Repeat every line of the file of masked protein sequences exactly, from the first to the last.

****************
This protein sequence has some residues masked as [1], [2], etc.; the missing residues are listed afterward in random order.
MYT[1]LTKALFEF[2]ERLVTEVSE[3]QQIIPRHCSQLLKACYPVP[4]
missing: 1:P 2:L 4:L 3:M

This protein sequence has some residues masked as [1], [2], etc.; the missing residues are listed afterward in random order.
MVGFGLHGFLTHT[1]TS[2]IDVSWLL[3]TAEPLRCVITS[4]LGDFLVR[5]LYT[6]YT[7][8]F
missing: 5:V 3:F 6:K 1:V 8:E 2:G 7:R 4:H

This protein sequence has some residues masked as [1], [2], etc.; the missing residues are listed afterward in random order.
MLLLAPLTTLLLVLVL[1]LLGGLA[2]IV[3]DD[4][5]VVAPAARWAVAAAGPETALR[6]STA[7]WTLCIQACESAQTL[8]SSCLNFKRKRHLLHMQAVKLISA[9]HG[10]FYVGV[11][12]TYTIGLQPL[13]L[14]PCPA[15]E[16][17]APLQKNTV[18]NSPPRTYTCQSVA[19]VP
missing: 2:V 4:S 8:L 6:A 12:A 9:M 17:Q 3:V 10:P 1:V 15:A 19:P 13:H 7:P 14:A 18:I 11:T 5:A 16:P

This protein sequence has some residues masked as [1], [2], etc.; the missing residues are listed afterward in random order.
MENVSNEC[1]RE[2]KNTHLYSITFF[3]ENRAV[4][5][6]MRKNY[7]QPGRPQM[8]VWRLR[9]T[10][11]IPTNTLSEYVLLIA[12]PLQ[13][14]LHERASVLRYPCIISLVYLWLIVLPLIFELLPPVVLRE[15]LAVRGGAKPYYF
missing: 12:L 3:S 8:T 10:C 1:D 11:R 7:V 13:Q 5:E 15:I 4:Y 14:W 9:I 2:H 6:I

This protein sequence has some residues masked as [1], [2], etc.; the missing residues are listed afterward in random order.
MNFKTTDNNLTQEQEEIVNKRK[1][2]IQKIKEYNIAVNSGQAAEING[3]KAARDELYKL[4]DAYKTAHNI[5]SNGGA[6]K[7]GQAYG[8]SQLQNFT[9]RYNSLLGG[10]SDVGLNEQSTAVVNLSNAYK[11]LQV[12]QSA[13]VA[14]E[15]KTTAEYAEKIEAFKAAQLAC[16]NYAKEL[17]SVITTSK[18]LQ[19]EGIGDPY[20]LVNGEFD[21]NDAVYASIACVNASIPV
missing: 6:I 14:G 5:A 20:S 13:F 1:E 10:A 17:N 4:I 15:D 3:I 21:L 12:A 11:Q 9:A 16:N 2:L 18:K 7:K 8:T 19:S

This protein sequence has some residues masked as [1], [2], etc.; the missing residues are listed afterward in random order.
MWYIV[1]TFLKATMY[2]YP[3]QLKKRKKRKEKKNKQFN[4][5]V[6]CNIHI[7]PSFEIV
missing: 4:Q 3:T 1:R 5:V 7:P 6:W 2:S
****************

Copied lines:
This protein sequence has some residues masked as [1], [2], etc.; the missing residues are listed afterward in random order.
MYT[1]LTKALFEF[2]ERLVTEVSE[3]QQIIPRHCSQLLKACYPVP[4]
missing: 1:P 2:L 4:L 3:M

This protein sequence has some residues masked as [1], [2], etc.; the missing residues are listed afterward in random order.
MVGFGLHGFLTHT[1]TS[2]IDVSWLL[3]TAEPLRCVITS[4]LGDFLVR[5]LYT[6]YT[7][8]F
missing: 5:V 3:F 6:K 1:V 8:E 2:G 7:R 4:H

This protein sequence has some residues masked as [1], [2], etc.; the missing residues are listed afterward in random order.
MLLLAPLTTLLLVLVL[1]LLGGLA[2]IV[3]DD[4][5]VVAPAARWAVAAAGPETALR[6]STA[7]WTLCIQACESAQTL[8]SSCLNFKRKRHLLHMQAVKLISA[9]HG[10]FYVGV[11][12]TYTIGLQPL[13]L[14]PCPA[15]E[16][17]APLQKNTV[18]NSPPRTYTCQSVA[19]VP
missing: 2:V 4:S 8:L 6:A 12:A 9:M 17:Q 3:V 10:P 1:V 15:A 19:P 13:H 7:P 14:A 18:I 11:T 5:A 16:P

This protein sequence has some residues masked as [1], [2], etc.; the missing residues are listed afterward in random order.
MENVSNEC[1]RE[2]KNTHLYSITFF[3]ENRAV[4][5][6]MRKNY[7]QPGRPQM[8]VWRLR[9]T[10][11]IPTNTLSEYVLLIA[12]PLQ[13][14]LHERASVLRYPCIISLVYLWLIVLPLIFELLPPVVLRE[15]LAVRGGAKPYYF
missing: 12:L 3:S 8:T 10:C 1:D 11:R 7:V 13:Q 5:E 15:I 4:Y 14:W 9:I 2:H 6:I

This protein sequence has some residues masked as [1], [2], etc.; the missing residues are listed afterward in random order.
MNFKTTDNNLTQEQEEIVNKRK[1][2]IQKIKEYNIAVNSGQAAEING[3]KAARDELYKL[4]DAYKTAHNI[5]SNGGA[6]K[7]GQAYG[8]SQLQNFT[9]RYNSLLGG[10]SDVGLNEQSTAVVNLSNAYK[11]LQV[12]QSA[13]VA[14]E[15]KTTAEYAEKIEAFKAAQLAC[16]NYAKEL[17]SVITTSK[18]LQ[19]EGIGDPY[20]LVNGEFD[21]NDAVYASIACVNASIPV
missing: 6:I 14:G 5:A 20:S 13:F 1:E 10:A 17:N 4:I 15:D 3:I 21:L 12:A 11:Q 9:A 16:N 2:L 18:K 7:K 8:T 19:S

This protein sequence has some residues masked as [1], [2], etc.; the missing residues are listed afterward in random order.
MWYIV[1]TFLKATMY[2]YP[3]QLKKRKKRKEKKNKQFN[4][5]V[6]CNIHI[7]PSFEIV
missing: 4:Q 3:T 1:R 5:V 7:P 6:W 2:S